Arregui doesn't really explain what I'm supposed to do with the straps after they are crossed. On the brown book here, I have simply trimmed them and attached them flat to the covers using PVA. On the other book, I cut some more slots in the covers and tucked some of the straps inside. This is the part that I'm unsure about and I'm just assuming that Arregui has left this part of the process open for individual interpretation depending on our different design preferences.

The spine looks very sophisticated in its design - and if the straps are dealt with creatively this structure could be used to make beautiful books. But for me, only after much practice!

Saturday, September 08, 2007

The state of tactile arts today

Why do you choose to make books by hand, when they can be produced so cheaply and easily by others?

I started as a reader, then a student of literature, a librarian, and now a bookbinder. Just a logical progression. Really it is just like someone with a love of fine wine who decides to learn how it is made, cultivates a vineyard, and sets up a winery - all for the love of tasting a fine wine.

I enjoy making books. I enjoy designing books and selecting papers and colours and planning the closures or embellishments, etc. It is a process that is very satisfying for me because the result is always a book, and I love books!

I am not much of a writer, though. I use some of the books I've made, but it pleases me more to know that someone else who loves to write has one of my books and is using it. I want the books to be used. Many of my buyers contact me to tell me what they are using the book for, or why they need it, or how much they like writing in it, etc. and that makes me happy. I like knowing that those books have found good homes.

Do you feel that people desire unique hand crafted items such as handbound books, more because of our mass produced culture?

When mass produced items imitate an object that was created as a unique art piece, the value of the original piece is lessened. Particularly when that original art object did not establish its presence in the art world prior to its mass duplication, so nobody became aware of it. Everyone has seen the duplicates and gives no thought to the possibility that there was once a single original art object from which all the duplicates have been derived. So even if the original is encountered, there is no recognition of it as an original piece of art. Everyone has one like it, we all know what it looks like, seeing the original is just the same as seeing the mass-produced item that I have placed on the mantel or thrown in my backpack. So the original has no special value in that case.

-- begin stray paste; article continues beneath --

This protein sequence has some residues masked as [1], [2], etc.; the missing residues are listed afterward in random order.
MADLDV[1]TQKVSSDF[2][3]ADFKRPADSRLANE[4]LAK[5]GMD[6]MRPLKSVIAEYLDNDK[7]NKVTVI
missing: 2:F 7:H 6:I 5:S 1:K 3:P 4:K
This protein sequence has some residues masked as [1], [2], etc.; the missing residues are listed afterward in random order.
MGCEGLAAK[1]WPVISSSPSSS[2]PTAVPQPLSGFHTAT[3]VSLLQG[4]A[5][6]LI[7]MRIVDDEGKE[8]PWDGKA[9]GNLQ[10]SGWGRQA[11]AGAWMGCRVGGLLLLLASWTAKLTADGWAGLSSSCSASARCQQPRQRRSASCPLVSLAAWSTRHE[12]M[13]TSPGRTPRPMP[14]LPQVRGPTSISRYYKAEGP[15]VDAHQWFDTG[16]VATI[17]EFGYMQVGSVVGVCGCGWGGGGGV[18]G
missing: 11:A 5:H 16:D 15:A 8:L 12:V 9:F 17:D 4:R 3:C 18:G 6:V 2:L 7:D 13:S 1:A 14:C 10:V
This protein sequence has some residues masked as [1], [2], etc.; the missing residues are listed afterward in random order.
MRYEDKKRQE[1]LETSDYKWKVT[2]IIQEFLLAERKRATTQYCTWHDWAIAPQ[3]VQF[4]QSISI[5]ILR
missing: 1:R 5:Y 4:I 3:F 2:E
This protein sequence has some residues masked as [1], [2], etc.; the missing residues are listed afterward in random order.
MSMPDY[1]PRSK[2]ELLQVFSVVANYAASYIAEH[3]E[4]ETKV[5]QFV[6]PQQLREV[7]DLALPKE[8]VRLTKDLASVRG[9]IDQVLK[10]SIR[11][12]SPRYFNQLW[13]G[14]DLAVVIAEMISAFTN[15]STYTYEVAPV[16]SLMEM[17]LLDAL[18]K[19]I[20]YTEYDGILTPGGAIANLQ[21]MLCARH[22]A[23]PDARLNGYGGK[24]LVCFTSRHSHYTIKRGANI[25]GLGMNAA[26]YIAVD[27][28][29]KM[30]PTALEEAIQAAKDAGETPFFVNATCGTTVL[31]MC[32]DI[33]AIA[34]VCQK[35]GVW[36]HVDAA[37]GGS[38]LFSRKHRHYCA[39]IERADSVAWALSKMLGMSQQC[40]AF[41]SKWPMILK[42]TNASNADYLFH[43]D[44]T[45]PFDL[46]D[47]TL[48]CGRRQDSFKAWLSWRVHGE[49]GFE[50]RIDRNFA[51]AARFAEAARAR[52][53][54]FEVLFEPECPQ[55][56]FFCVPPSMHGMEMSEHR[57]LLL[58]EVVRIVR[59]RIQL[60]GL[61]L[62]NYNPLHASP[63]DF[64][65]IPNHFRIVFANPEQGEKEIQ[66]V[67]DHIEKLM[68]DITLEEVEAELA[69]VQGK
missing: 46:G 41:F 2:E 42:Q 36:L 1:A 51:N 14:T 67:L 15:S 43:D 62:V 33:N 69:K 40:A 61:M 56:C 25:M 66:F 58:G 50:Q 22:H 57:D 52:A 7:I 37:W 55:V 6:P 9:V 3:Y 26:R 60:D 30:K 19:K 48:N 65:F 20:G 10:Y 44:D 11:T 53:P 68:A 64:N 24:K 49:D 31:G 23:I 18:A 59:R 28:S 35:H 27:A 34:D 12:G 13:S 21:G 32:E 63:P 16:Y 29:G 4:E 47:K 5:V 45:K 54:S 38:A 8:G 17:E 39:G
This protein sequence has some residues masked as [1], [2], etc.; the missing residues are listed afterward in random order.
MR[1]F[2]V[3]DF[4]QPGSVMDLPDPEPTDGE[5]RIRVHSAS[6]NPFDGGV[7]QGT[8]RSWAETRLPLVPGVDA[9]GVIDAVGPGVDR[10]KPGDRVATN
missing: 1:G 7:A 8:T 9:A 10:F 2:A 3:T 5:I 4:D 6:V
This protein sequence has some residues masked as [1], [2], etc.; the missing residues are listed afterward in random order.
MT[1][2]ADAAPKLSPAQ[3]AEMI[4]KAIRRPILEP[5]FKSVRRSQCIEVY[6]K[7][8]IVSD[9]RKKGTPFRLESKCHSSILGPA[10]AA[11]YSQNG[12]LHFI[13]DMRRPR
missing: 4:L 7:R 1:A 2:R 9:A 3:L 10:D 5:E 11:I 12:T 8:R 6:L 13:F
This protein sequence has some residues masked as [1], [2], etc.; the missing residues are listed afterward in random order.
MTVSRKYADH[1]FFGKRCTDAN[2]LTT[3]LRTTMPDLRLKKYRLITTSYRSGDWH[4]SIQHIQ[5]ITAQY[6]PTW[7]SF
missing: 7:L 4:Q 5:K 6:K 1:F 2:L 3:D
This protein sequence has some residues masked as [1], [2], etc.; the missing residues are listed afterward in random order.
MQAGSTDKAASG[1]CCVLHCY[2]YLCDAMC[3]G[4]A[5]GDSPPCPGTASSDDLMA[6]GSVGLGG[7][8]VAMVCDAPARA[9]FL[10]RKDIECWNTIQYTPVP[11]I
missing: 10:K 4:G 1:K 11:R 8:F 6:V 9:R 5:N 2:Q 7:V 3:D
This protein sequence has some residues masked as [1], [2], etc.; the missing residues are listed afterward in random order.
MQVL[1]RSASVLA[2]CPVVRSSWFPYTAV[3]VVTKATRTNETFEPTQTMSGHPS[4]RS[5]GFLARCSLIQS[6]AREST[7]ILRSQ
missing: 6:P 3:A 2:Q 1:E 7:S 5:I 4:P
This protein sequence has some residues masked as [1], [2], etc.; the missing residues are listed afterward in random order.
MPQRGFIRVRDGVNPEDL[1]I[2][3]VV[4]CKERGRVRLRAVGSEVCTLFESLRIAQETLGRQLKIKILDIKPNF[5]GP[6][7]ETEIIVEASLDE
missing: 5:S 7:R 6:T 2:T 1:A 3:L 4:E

So, yes, the people who desire to have real original art objects need to look harder to find unique items that haven't been copied or imitated. The true unique original art object is scarce.

Anyone can take photos with their digital camera, and manipulate the images to make something stunning without the skills and techniques needed to make a painting. They need an artistic eye but not an artistic hand. Is this still art and are they still artists? Does this digital art make the tactile arts more or less valuable as a result?

Digital art is art. Artists will use whatever medium is available to them and Photoshop is just another tool. True digital art (original artwork produced by an artist who is consciously creating art digitally) will not affect the value of the tactile arts. It is all art and the makers are all artists, only their medium changes (although I'm not sure how a book artist could go completely digital).

However...digital reproductions of art can make the original art less valuable. This all comes back to Walter Benjamin’s work, "The Work of Art in the Age of Mechanical Reproduction." He wrote it before the introduction of digital media – he was concerned about photography and film – but it is the same discussion. And of course, photography and film are certainly fully accepted mediums for art now, so digital art will no doubt follow in that level of acceptance.

This is a selection of the questions I was asked to answer for a student who is researching the state of tactile arts in our society.

Tuesday, September 04, 2007

My collection of books

I just added another book to my collection of handmade books; these are all made by book artists and bookbinders other than myself, of course. Some of these were acquired through a group book swap hosted by Volcano Arts. Hmm, looks like there are a number of Etsy sellers in this pile...some that I purchased, and most recently I did a trade with flurrsprite's nook. She sent me the light blue one in front. This is actually the first case bound book that I've got through a trade or swap. Thanks maiko!

Sunday, September 02, 2007

CSB Expander

I finished the CSB Expander book yesterday. After this type of book is finished, more sections can be easily added. So, since that is the purpose, I decided to use this structure to bind some of my CBBAG newsletters. I'll be able to add subsequent newsletters later.

Similar to the CSB Linked, this structure has the two cover pieces crossed before the sewing is started. So one cover has strips, the other has holes to put the strips through.


Ready for sewing. Each section is sewn individually. This is what makes it so functional for later expansion. Since the sections are not connected to each other, new sections can be added anywhere - front, middle, back, whatever.


Finished sewing, strips visible inside the cover.


Another neat and tidy structure, and very functional. Now my CBBAG newsletters are way stylish in their teal suede covering.

Mini Journals

I make little bitty journals sometimes. Another way to use small pieces of leather that are too small for an average sized journal, but too big to be tossed. Or sometimes I do these to use up small batches of paper. I am more likely to experiment a bit with these mini books since they are quick and easy to work with. For no particular reason, I have done several of these recently, resulting in this little pile o' minis. Most are longstitch sewings, and there is one little red crossed structure in there too. The dimensions are between 3 and 4 inches along the spine.